Many organizations backing the passage of the long-stalled DREAM Act, a piece of legislation that would provide a path to citizenship for undocumented youth enrolled in higher education or  serving in the military,  greeted President Obama’s announcement  with emotion,  praising the White House’s new posture while lauding the pivotal role of undocumented youth who  have waged public protests, marches, hunger strikes and Congressional lobbying campaigns for more than a decade.

“Today we have tears of joy,” declared Lorella Praeli, member of the United We Dream National Coordinating Committee.  

Marcela Diaz, Somos un Pueblo Unidos’ executive director, said the White House action built on and validated the “foresight”  of  policy-makers in her state who chose to “integrate immigrants, rather than alientate them”  by permitting undocumented students in higher education to pay in-state tuition and making them eligible for financial aid.    

In addition to delaying deportation proceedings for two years,  the Obama Administration’s administrative action allows eligible undocumented youth to apply for work permits.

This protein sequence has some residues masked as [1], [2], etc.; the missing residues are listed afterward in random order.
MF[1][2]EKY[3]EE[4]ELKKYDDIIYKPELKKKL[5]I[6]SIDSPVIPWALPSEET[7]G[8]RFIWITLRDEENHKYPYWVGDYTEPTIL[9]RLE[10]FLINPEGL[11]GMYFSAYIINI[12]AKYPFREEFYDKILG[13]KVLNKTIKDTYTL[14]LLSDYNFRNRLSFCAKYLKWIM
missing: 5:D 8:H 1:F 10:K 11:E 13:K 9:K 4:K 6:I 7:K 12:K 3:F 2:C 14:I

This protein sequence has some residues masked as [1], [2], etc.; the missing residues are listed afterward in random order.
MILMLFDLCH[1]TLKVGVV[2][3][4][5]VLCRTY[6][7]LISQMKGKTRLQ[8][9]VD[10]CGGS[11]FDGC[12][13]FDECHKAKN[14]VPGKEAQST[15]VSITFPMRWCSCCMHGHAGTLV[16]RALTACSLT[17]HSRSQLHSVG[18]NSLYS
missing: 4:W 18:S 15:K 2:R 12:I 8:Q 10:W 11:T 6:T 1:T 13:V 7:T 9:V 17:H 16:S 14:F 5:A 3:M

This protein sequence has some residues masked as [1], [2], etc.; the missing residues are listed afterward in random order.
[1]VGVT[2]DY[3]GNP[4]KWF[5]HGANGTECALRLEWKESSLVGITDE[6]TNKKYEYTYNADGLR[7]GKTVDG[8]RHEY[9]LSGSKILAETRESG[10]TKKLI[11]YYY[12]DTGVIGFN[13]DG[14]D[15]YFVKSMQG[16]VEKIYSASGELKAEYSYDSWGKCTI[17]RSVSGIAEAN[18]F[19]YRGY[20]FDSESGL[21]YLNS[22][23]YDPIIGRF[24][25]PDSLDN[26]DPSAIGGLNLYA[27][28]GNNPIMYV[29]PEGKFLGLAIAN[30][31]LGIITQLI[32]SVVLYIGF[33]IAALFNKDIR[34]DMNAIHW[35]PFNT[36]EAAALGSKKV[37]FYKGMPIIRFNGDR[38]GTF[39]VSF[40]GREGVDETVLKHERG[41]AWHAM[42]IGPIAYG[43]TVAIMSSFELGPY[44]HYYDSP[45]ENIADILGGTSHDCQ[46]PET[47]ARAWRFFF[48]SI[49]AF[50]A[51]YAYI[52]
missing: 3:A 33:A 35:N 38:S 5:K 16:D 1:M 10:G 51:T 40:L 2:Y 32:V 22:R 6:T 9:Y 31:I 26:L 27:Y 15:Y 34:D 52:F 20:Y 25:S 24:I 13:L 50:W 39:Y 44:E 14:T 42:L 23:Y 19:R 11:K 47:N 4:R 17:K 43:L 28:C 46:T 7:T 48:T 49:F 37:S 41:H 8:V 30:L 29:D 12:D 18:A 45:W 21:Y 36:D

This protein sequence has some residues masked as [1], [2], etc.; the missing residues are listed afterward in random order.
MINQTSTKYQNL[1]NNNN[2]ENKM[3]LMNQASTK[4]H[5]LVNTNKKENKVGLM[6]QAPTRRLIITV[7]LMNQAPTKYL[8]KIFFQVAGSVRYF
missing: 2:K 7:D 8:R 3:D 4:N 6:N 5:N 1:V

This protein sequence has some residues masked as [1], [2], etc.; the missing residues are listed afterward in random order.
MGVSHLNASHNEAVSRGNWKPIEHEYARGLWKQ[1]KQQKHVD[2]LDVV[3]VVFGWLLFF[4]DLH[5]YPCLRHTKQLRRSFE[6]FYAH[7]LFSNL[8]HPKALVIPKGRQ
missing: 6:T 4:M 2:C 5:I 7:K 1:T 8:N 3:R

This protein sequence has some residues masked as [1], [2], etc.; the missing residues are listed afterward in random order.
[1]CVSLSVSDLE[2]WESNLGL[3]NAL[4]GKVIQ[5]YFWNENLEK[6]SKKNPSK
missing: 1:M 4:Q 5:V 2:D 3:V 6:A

Dr. David Fleming, senior pastor of the Champion Baptist Church in Houston, characterized the decision as a “humane and common-sense decision on behalf of the children who were brought here through no action or fault of their own.” This week, 150 evangelical leaders came together to launch the Evangelical Immigration Table in support of reform.

On the other side of the coin, Arizona Sheriff Joe Arpaio dismissed Obama’s announcement as “pure politicking.”

Indeed, as the 2012 U.S. election season heats up, Obama’s action is likely to have political repercussions and could even influence the outcome of the presidential and other races at both the national and state levels. 

Coming close to the U.S. Supreme Court’s expected decision on the constitutionality of Arizona’s SB 1070 immigration law,  the DREAM decision could enhance the importance of the immigration question in the U.S. elections and make it a bigger issue than might have  been the case.

Mitt Romney, the Republican presidential hopeful who had earlier pledged to veto the DREAM Act if elected to the presidency,  judged the June 15 announcement as a problematic one for a long-term solution to the immigration controversy. “I would prefer laws,” Romney said. 

But the  DRM Capitol Group said the pressure is now on the Republicans to “come more aggressively to the immigration negotiation table” in order to find a viable, “permanent legislative fix”  to the status of millions of residents in legal and political limbo.  “We will ensure that people go out to vote to keep the executive order alive,” vowed  Caesar Vargas, managing partner of  the DRM Capitol Group.